1552- Because Henry VIII’s child was only ten at the time of the old king’s death Edward Seymour the Duke of Somerset ruled England as regent-administrator. But Somerset’s rule was troubled with corruption and religious friction between Catholics and Protestants. His own brother Thomas Seymour the Lord High Admiral was executed for trying to become king. Somerset soon fell and was replaced by the Duke of Northumberland. He charged Somerset with treason based on evidence given by Sir Thomas Palmer. Today Somerset’s head was cut off. Later Northumberland and Palmer lost their heads too. They confessed on the scaffold that they had fabricated the charges against Somerset.

1555- THE FIRES OF SMITHFIELD. When Mary the Catholic daughter of Henry VIII became queen she at first tried to be lenient towards her Protestant subjects. But continuous plots by Protestant nobility and her own desire to restore England to the old faith hardened her heart. This day began the mass trials and executions of those accused of Protestant heresy. Six clergymen including the Bishop of Gloucester were sentenced and burned at the stake. Hundreds more would follow. Even Spanish King Philip II urged Mary to calm down. Mary’s executioners added a new twist to an old system of Burning at the Stake. Before lighting the bonfire a bag of gunpowder was stuffed between your legs so you could go out with a bang. Bloody Mary and her cruelty in the name of Roman Catholicism all but convinced the English people to stay Anglican.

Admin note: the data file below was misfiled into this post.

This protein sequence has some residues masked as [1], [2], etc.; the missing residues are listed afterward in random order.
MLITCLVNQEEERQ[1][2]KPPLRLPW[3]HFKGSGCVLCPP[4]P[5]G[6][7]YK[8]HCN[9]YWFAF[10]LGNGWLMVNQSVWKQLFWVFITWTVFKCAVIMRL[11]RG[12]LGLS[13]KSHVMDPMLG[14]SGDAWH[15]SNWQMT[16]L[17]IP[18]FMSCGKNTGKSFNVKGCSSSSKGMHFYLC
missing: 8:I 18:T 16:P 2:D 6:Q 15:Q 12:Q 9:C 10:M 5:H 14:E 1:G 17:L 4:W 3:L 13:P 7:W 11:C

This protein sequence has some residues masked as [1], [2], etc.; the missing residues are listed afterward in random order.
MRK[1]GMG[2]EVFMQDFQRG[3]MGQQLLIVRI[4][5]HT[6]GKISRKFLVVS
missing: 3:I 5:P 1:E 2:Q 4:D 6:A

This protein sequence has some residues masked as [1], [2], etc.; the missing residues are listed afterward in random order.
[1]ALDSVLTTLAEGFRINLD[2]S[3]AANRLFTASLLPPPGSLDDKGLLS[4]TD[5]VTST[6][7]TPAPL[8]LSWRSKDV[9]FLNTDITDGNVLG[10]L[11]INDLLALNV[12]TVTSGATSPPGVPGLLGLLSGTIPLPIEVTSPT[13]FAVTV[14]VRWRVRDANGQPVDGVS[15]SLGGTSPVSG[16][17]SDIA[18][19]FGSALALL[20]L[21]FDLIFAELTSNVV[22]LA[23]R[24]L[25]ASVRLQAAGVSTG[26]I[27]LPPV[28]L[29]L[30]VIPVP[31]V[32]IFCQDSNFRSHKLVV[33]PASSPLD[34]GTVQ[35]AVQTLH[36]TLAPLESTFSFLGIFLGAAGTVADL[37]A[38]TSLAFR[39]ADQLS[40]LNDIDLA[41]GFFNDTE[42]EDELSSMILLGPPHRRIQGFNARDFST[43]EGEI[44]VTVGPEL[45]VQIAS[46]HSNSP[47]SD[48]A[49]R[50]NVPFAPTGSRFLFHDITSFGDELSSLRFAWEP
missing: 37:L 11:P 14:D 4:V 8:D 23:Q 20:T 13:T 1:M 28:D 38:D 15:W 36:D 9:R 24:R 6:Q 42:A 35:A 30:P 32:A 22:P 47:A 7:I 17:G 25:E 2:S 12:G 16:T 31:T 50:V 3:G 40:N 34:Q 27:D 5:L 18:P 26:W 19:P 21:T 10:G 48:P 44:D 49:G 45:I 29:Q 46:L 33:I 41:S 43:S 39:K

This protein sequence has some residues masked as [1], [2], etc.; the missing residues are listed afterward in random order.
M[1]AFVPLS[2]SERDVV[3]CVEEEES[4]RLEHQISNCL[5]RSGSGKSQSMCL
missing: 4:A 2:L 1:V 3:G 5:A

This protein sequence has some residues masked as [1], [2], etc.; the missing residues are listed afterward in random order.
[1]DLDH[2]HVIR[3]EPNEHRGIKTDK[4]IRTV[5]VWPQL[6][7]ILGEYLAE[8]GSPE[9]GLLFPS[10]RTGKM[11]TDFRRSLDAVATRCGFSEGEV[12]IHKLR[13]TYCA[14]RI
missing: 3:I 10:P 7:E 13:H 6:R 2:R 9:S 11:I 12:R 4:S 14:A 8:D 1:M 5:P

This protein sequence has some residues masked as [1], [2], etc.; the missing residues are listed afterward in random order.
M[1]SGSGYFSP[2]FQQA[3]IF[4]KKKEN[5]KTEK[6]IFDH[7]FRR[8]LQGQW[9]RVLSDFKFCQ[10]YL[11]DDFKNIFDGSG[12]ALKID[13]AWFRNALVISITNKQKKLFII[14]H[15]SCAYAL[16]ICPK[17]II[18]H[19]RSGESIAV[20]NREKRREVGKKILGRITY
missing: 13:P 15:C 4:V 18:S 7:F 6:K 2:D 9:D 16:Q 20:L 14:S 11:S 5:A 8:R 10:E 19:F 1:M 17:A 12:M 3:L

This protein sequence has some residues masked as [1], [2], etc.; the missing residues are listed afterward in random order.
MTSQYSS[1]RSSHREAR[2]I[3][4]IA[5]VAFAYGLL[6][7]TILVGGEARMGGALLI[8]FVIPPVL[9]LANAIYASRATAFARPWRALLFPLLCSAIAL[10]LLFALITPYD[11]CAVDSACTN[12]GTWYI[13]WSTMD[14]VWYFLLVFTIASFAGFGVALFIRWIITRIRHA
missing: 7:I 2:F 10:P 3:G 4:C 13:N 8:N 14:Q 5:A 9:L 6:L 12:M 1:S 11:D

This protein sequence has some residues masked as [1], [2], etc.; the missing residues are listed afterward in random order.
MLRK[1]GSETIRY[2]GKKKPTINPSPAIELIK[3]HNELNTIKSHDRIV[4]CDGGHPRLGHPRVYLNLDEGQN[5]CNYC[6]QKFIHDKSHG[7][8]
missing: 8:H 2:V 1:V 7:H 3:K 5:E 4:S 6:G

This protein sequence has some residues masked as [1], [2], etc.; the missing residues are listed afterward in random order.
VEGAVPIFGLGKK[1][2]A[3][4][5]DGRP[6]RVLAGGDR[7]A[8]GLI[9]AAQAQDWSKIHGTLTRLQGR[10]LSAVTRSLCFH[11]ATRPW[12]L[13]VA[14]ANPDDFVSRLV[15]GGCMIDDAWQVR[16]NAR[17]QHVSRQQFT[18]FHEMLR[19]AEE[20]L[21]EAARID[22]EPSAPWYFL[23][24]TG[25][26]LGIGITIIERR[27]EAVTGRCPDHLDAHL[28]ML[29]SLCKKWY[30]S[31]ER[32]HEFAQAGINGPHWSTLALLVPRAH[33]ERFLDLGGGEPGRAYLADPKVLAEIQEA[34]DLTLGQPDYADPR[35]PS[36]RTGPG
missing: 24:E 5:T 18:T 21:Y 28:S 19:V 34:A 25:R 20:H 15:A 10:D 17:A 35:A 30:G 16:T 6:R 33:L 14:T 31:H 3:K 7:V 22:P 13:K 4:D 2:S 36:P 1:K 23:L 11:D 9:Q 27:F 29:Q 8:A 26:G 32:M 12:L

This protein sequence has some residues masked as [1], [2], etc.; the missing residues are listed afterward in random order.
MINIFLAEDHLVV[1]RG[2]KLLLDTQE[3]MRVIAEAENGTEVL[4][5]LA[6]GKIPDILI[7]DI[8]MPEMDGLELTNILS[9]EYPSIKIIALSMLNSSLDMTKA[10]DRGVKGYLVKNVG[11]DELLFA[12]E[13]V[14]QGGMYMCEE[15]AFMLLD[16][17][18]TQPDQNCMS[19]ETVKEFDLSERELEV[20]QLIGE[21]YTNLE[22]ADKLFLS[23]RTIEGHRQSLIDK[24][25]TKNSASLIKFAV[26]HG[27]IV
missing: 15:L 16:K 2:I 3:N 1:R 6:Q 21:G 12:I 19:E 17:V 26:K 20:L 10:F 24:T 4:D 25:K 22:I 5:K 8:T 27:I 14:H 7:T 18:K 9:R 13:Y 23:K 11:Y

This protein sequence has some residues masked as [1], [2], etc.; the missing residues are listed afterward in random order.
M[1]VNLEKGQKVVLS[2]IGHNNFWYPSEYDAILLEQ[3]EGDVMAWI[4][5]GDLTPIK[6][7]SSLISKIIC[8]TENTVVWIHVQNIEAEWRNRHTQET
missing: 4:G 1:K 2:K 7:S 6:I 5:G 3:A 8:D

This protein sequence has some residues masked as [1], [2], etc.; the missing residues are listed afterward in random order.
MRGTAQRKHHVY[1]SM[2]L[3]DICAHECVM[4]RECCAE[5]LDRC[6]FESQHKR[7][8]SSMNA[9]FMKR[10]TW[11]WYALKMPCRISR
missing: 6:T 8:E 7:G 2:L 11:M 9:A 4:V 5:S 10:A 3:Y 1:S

1787- 17 year old French cadet named Napoleon Bonaparte, on furlough in Paris, wrote in his diary that after exhausting negotiations with a streetwalker he "…sampled the joys of Woman for the first time.." Today he’s do a Facebook post.